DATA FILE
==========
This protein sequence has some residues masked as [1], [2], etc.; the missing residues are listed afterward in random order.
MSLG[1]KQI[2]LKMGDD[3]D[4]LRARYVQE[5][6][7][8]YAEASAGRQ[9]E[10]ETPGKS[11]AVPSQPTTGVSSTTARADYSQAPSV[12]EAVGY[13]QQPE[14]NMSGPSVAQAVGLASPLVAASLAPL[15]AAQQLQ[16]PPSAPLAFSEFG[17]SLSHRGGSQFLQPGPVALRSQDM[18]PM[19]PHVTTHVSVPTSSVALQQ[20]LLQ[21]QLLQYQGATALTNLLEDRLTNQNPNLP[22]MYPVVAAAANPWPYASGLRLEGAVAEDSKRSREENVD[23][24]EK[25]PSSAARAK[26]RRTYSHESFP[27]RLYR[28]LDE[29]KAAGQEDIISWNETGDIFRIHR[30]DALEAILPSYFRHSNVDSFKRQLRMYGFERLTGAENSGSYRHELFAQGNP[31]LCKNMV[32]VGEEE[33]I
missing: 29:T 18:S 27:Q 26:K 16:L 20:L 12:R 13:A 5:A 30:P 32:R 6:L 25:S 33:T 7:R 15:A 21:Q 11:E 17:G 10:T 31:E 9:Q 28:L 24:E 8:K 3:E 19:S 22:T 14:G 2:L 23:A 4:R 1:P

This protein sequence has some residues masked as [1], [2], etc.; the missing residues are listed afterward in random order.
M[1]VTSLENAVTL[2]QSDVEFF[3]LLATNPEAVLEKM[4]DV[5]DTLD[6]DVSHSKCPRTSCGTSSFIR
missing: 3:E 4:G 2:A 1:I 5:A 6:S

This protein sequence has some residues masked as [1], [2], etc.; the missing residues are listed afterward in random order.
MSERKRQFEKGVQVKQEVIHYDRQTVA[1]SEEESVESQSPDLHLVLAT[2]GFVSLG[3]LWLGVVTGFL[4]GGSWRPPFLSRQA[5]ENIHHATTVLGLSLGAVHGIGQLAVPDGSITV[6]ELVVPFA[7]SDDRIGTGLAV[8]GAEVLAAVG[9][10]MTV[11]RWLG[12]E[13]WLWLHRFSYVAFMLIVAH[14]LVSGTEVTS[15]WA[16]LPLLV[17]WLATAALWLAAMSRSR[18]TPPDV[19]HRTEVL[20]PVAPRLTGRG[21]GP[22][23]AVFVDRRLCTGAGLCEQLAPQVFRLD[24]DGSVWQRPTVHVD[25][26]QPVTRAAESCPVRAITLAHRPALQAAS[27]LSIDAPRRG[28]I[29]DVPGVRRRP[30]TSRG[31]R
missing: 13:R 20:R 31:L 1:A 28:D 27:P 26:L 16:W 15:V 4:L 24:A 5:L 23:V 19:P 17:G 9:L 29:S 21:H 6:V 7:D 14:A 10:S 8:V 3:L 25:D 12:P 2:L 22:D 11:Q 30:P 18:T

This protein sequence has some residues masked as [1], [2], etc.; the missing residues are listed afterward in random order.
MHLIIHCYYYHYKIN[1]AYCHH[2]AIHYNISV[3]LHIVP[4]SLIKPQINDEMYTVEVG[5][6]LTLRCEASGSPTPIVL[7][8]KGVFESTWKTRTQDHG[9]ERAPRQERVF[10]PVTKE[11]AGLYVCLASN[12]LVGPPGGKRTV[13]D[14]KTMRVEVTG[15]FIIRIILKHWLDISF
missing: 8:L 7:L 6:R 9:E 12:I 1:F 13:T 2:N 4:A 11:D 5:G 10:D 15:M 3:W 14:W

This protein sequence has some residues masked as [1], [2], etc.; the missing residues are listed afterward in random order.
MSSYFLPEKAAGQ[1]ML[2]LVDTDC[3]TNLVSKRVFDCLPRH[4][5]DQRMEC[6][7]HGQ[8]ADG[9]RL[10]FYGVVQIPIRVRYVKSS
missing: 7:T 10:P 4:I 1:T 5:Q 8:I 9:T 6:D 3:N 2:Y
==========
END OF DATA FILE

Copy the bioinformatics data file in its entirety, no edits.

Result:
This protein sequence has some residues masked as [1], [2], etc.; the missing residues are listed afterward in random order.
MSLG[1]KQI[2]LKMGDD[3]D[4]LRARYVQE[5][6][7][8]YAEASAGRQ[9]E[10]ETPGKS[11]AVPSQPTTGVSSTTARADYSQAPSV[12]EAVGY[13]QQPE[14]NMSGPSVAQAVGLASPLVAASLAPL[15]AAQQLQ[16]PPSAPLAFSEFG[17]SLSHRGGSQFLQPGPVALRSQDM[18]PM[19]PHVTTHVSVPTSSVALQQ[20]LLQ[21]QLLQYQGATALTNLLEDRLTNQNPNLP[22]MYPVVAAAANPWPYASGLRLEGAVAEDSKRSREENVD[23][24]EK[25]PSSAARAK[26]RRTYSHESFP[27]RLYR[28]LDE[29]KAAGQEDIISWNETGDIFRIHR[30]DALEAILPSYFRHSNVDSFKRQLRMYGFERLTGAENSGSYRHELFAQGNP[31]LCKNMV[32]VGEEE[33]I
missing: 29:T 18:S 27:Q 26:K 16:L 20:L 12:R 13:A 5:A 30:P 32:R 6:L 25:S 33:T 7:R 15:A 21:Q 11:E 17:G 10:T 31:E 9:Q 28:L 24:E 8:K 3:E 19:S 22:T 14:G 2:L 23:A 4:R 1:P

This protein sequence has some residues masked as [1], [2], etc.; the missing residues are listed afterward in random order.
M[1]VTSLENAVTL[2]QSDVEFF[3]LLATNPEAVLEKM[4]DV[5]DTLD[6]DVSHSKCPRTSCGTSSFIR
missing: 3:E 4:G 2:A 1:I 5:A 6:S

This protein sequence has some residues masked as [1], [2], etc.; the missing residues are listed afterward in random order.
MSERKRQFEKGVQVKQEVIHYDRQTVA[1]SEEESVESQSPDLHLVLAT[2]GFVSLG[3]LWLGVVTGFL[4]GGSWRPPFLSRQA[5]ENIHHATTVLGLSLGAVHGIGQLAVPDGSITV[6]ELVVPFA[7]SDDRIGTGLAV[8]GAEVLAAVG[9][10]MTV[11]RWLG[12]E[13]WLWLHRFSYVAFMLIVAH[14]LVSGTEVTS[15]WA[16]LPLLV[17]WLATAALWLAAMSRSR[18]TPPDV[19]HRTEVL[20]PVAPRLTGRG[21]GP[22][23]AVFVDRRLCTGAGLCEQLAPQVFRLD[24]DGSVWQRPTVHVD[25][26]QPVTRAAESCPVRAITLAHRPALQAAS[27]LSIDAPRRG[28]I[29]DVPGVRRRP[30]TSRG[31]R
missing: 13:R 20:R 31:L 1:A 28:D 27:P 26:L 16:W 15:V 4:L 24:A 5:L 23:V 19:P 17:G 9:L 29:S 21:H 6:V 7:D 14:A 10:S 8:V 3:L 25:D 12:P 2:L 22:D 11:Q 30:P 18:T

This protein sequence has some residues masked as [1], [2], etc.; the missing residues are listed afterward in random order.
MHLIIHCYYYHYKIN[1]AYCHH[2]AIHYNISV[3]LHIVP[4]SLIKPQINDEMYTVEVG[5][6]LTLRCEASGSPTPIVL[7][8]KGVFESTWKTRTQDHG[9]ERAPRQERVF[10]PVTKE[11]AGLYVCLASN[12]LVGPPGGKRTV[13]D[14]KTMRVEVTG[15]FIIRIILKHWLDISF
missing: 8:L 7:L 6:R 9:E 12:I 1:F 13:T 2:N 4:A 11:D 5:G 10:D 15:M 3:W 14:W

This protein sequence has some residues masked as [1], [2], etc.; the missing residues are listed afterward in random order.
MSSYFLPEKAAGQ[1]ML[2]LVDTDC[3]TNLVSKRVFDCLPRH[4][5]DQRMEC[6][7]HGQ[8]ADG[9]RL[10]FYGVVQIPIRVRYVKSS
missing: 7:T 10:P 4:I 1:T 5:Q 8:I 9:T 6:D 3:N 2:Y